Even though I am a psychologist who does a great deal of testing,  I find the overuse of the IQ adds to my GQ  (“Grumpiness Quotient”).

Why does the IQ score make me grumpy? 

  1. Children who are in need of service, often don’t receive it because of the Full Scale IQ.  Schools will often overplay the interaction of the IQ with overall achievement, with the result that many struggling children do not receive what they need.  Essentially, their “IQ” is not far enough away from achievement based on discrepancy models.
  2. IQ scores are misunderstood by many.  There still is the mistaken notion that each of carries around a score stamped on our brains summarizing our abilities.

The Full Scale IQ is an average.  Averages often don’t tell the story.  

Let’s say there are a number of houses on your street.   Four of them have yearly income around $50,000.  There is one family on the block who makes 1.5 million dollars.  What’s the average income for your street?  Even my poor math skills tells me that you will feel misrepresented by stating the “average” income for the street.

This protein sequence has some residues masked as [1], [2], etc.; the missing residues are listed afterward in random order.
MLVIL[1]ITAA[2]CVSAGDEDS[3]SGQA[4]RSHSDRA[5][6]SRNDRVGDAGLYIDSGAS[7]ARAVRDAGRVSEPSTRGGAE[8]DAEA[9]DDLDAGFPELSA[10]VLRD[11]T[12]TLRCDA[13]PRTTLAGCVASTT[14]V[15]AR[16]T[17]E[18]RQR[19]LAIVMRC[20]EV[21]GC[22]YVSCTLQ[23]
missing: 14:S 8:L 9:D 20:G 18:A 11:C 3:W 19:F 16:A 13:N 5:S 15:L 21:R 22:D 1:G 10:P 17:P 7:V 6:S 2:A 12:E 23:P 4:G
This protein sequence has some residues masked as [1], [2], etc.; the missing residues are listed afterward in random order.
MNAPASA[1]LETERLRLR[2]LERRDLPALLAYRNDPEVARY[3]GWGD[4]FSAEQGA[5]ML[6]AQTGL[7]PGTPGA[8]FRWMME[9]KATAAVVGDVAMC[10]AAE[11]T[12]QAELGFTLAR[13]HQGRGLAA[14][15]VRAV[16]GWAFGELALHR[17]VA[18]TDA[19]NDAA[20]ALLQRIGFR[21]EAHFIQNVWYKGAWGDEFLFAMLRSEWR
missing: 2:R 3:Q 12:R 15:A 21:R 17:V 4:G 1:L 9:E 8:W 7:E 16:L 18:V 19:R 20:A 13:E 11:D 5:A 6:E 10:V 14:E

Well, the same is often true of IQ.  IQ is an averaging index.  Each child’s profile is an array of highs and lows that combine to generate an IQ score.  There could be literally 100 children each with an exact IQ score of 100, yet each would show a very different profile of strengths and weaknesses – highs and lows.

Mind you, the WISC-IV (one of the major test that psychologists use in assessing children) is a wonderful test that yields very rich information, the least of which being the Full Scale IQ.

Overplaying the IQ and not understanding or focusing on the different areas being assessed and their implication for learning, is a huge mistake too often made.

tags:  Assessing learning disabilties; Intelligence Testing, Cognitive Testing.